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Green Business

Frank McCosker (Africa) - New Innovations in IT Support: Environmental Sustainability in Africa

 

From the green IT perspective, I believe Africa is a very interesting continent, and one to watch for the future. Despite many development challenges ahead, there are many positive signs that Africa is well poised to take advantage of a host of opportunities to build a ‘green economy,' simultaneously generating growth and 21st century jobs in an environmentally sustainable way.

Africa is rich in the kinds of natural resources that in many parts of the world have been exploited and diminished by centuries of unsustainable development. This includes not just precious and semi-precious metals, but also nature-based resources such as forests (biodiversity) and natural fuels (wind, solar and geothermal).

The fundamental question, as asked by Mr. Achim Steiner, Executive Director of the UN Environment Programme (UNEP), is: how will all this potential be harvested for the benefit of Africa's citizen? And in a way that promotes stability in Africa and beyond?

At Microsoft, we ask how IT can be a part of the solution. We see IT as an important tool that can help address the daunting energy and environmental challenges facing the world today, but also one that has the power to facilitate development globally. We envision a clean energy ecosystem in which IT tools and software empower people and organizations; to increase energy efficiency and accelerate innovation; and the deployment of clean energy sources.

As a recent climate report by the World Wildlife Fund noted, "There is probably no other sector where the opportunity to provide solutions with dramatic emission reduction potential is as significant" (in regards to the IT sector).

In March this year I was in Nairobi, Kenya for the United Nations Chief Executive Briefing, where Mr. Steiner, launched the UN's new energy neutral Nairobi headquarters building. The building is the first of its kind for the UN and is a global showcase of sustainable design and technology.

Our work with UNEP stems from a public-private partnership that began in 2009, and our contribution to the UN office in Nairobi, which houses UNEP's headquarters, began with the design of the building. Extensive consultation and background studies identified information technology and lighting as the highest energy using components and therefore the greatest roadblocks to achieving energy neutrality.

Traditional data centers require expensive air conditioning components that require massive amounts of energy to operate. These components account for up to 90% of IT energy consumption. To overcome this, we worked closely with UNEP to see how green technology, specifically the IT pre-assembled components (ITPAC) data center, could help UNEP support an IT infrastructure that achieves its energy neutrality goals for the building.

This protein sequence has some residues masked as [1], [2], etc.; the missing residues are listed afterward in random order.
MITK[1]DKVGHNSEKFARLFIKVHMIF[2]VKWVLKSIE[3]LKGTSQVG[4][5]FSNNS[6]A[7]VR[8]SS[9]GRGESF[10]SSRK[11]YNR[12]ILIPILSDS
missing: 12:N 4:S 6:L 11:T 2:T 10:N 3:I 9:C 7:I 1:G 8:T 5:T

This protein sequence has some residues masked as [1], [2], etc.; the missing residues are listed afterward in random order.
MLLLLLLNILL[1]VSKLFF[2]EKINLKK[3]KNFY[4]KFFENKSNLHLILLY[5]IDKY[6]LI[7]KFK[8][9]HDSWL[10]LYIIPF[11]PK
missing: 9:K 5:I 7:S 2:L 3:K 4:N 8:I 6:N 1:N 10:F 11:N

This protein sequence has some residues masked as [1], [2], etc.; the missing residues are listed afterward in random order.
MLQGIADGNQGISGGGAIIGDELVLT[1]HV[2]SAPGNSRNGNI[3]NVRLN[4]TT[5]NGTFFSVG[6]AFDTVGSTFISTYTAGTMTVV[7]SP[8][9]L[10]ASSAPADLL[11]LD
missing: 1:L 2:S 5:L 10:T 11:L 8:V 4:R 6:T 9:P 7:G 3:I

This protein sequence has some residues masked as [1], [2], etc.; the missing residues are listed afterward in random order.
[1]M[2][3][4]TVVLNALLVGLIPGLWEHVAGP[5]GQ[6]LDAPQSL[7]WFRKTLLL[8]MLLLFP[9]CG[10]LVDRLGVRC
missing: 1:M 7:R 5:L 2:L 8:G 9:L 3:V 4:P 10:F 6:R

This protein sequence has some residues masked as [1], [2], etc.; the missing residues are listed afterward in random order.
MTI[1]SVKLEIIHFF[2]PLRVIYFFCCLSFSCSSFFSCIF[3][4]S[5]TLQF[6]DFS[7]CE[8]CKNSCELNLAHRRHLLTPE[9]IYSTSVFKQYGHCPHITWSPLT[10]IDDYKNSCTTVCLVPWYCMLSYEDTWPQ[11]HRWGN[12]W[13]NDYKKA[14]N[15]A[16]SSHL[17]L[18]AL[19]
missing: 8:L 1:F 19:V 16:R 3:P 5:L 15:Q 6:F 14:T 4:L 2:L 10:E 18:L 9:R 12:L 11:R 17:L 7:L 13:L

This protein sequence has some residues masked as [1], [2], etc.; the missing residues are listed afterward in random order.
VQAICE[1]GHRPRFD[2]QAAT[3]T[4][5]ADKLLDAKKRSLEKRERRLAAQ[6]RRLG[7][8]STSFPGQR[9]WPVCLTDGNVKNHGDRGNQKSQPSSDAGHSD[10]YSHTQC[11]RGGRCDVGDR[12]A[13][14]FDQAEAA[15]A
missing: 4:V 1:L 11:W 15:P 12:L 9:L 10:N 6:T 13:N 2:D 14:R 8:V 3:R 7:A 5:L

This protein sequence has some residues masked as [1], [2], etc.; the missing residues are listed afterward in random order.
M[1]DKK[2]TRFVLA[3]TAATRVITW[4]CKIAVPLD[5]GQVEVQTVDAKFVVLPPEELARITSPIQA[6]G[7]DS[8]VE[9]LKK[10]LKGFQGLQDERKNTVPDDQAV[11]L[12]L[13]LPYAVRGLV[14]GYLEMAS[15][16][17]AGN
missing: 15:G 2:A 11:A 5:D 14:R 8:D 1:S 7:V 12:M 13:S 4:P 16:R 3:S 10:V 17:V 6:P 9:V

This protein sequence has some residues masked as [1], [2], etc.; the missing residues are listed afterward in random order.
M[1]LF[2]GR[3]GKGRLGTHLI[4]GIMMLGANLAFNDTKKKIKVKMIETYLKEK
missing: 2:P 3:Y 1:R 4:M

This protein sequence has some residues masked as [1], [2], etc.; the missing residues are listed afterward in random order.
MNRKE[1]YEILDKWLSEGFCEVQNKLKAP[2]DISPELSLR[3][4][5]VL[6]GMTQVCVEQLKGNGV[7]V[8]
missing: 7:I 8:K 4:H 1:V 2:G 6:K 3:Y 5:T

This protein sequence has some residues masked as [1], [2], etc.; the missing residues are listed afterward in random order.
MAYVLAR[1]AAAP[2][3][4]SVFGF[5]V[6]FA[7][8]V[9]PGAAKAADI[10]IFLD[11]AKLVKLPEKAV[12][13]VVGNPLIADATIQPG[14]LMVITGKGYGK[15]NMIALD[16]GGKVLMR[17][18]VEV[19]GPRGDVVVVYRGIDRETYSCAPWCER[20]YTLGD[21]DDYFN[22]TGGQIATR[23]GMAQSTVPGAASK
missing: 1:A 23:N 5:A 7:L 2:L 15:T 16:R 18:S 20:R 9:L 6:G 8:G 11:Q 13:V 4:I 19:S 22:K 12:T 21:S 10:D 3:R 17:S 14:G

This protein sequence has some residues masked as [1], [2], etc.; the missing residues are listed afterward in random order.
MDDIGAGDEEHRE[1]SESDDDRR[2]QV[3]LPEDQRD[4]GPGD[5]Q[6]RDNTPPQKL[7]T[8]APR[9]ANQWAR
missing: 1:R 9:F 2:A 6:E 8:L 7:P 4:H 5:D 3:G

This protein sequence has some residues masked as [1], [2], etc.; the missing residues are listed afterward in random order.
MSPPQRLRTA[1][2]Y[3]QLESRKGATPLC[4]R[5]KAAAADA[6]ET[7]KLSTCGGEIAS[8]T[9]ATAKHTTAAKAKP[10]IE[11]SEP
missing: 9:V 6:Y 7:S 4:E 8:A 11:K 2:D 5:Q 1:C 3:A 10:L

This piece of cutting-edge technology illustrates how it is possible to create sustainable 21st century work environments, and is at the center of Microsoft's green IT strategy. And implementing green IT policies like the highly efficient ITPAC data center is not only ensuring the building's energy neutrality, but also demonstrating the crucial role that technology can play in environmental sustainability.

The ITPAC technology uses fans to create negative pressure, drawing outside air through the container to cool equipment. As a result, the technology dramatically reduces typical data center carbon footprint and the consumption of materials, along with the additional carbon footprint associated with the packaging and transporting of servers, equipment and supplies.

We have estimated that with ITPAC data centers, the Power Usage Effectiveness (PUE) ratio, a measure of data center energy efficiency, is often cut in half. In addition, the ITPAC's technology also allows the building to leverage increased IT flexibility and scalability of advanced technologies like cloud computing - unlocking even greater efficiencies and allowing the UN staff in Nairobi to do more with less.

In addition to our technology, the new UN building in Nairobi has some other really interesting and innovative features, such as energy saving lighting, energy efficient laptops, natural ventilation systems and 6,000 square meters of solar panels designed to generate as much electricity as its 1,200 occupants consume- all of which are needed to achieve carbon neutrality .

A working building and a research facility, it also serves as a sustainable showcase aiming to motivate others around the world to become part of the transition to a green economy. Whilst the ITPAC is an extraordinary example of how IT can support sustainability it is important that we are thinking about how we as an industry can help create a cleaner future while supporting developing economies. By looking at innovative ways Find out about the issues, and what you can do to make a difference.


by Frank McCosker,  Managing Director, at Microsoft Global Strategic Accounts

 

 

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